Household educational costs and their effects on students’ participation in public boarding secondary schools in uasin gishu county, kenya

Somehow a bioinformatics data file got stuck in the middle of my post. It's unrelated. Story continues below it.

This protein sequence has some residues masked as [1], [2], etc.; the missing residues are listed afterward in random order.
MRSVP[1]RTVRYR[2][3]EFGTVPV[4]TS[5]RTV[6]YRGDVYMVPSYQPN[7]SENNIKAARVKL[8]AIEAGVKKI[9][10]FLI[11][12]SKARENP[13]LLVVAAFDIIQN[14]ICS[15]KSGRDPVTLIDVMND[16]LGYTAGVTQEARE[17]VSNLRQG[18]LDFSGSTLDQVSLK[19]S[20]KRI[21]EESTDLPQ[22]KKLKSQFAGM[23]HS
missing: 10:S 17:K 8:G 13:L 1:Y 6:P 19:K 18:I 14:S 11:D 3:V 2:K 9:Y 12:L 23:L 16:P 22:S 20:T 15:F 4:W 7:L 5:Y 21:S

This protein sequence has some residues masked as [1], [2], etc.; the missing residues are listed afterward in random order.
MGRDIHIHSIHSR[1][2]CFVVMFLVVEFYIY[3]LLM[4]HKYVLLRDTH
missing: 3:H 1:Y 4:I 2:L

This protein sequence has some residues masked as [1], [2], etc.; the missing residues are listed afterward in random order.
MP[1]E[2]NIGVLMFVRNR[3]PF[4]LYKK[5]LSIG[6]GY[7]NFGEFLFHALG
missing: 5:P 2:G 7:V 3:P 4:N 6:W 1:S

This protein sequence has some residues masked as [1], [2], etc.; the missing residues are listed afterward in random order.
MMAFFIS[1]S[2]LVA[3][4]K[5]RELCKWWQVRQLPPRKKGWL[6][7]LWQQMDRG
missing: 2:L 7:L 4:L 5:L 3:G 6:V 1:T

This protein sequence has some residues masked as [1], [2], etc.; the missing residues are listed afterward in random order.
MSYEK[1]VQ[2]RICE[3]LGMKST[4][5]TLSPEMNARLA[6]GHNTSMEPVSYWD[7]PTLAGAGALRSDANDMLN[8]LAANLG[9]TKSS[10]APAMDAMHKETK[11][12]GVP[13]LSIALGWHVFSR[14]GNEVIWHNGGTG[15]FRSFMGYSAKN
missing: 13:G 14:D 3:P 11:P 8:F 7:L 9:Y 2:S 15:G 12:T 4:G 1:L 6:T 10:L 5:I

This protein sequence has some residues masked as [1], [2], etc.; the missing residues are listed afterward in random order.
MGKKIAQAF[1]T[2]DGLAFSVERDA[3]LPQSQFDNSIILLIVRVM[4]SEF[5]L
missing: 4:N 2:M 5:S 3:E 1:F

Investment in education at all tiers involves incurring educational costs which are mainly met by the government and households. Kenyan Government has invested massively in education in order to enhance access and participation. Further, some policies guide the provision of education. However, even with these efforts, students enroll for secondary education at form one in large numbers and then the numbers decline as they progress to form four. This means that some of them fail to complete the four-year course. This research designed to establish whether or not household educational costs affect students participation in public boarding schools in Uasin Gishu County, Kenya. The study's objectives were to: establish the effect of direct educational costs on the transition rate of students, determine the effect of direct educational costs on the retention rate of students, assess the effect of hidden educational costs on the transition rate of students and examine the effect of hidden educational costs on the retention rate of students all in Uasin Gishu County. The Education Production Function model served as the theoretical foundation for this study. This study used a Convergent Mixed Methods Approach. 34 school heads with 3,917 parents made up the target audience. All the 34 purposively selected principals and 362 parents obtained with the help of Yamane's Simplified formulae were included in the sample. Data was congregated through interview schedules, questionnaires, and content analysis of archival materials. Thematic analysis aided to decipher the qualitative data as inferential and descriptive statistics worked for the quantitative data. These were the results of the study; In public boarding secondary institutions, the rate of student transition was significantly correlated with direct educational costs. Their effect accounts for 81.8% of the variance. The cost of Repairs, Maintenance and Improvement accounts for the highest variance (34.7%) while the cost of school meals accounts for 0.1%. Direct costs of education were important predictors of student retention in public boarding secondary schools. They account for 94.1% of the variance. Costs of accommodation, meals, activity fees, cost of repairs, maintenance and improvement and parents association fund all contributed to the variance. However, the cost of repairs, maintenance and improvement contributed the highest proportion of the variance (90 %) as the cost of activity fee contributed (0.01%). Hidden costs of education are important predictors of student transition rates in public boarding schools. They account for 36.5% of the variance. The cost of uniforms contributes the highest proportion (10.0%) while the cost of motivation fee had the lowest effect (0.1%). Hidden costs of education were significant predictors of student retention rate. They all account for 39.3% of the variance with the highest contribution from the school uniforms (7.6 %) as the Board of Management teachers' salaries and motivation fees both registered a negligible proportion of less than 2% of the variance. This research shows that both the direct and hidden educational expenditures affect students’ participation in public boarding schools. The study recommends the government to review and further increase capitation per student to make up for boarding expenses, diversify the sources of funding in a bid to cushion the students and exclusively fund school projects and programs to alleviate guardians/parents from the cost distress and enhance students' participation rate in public boarding secondary schools.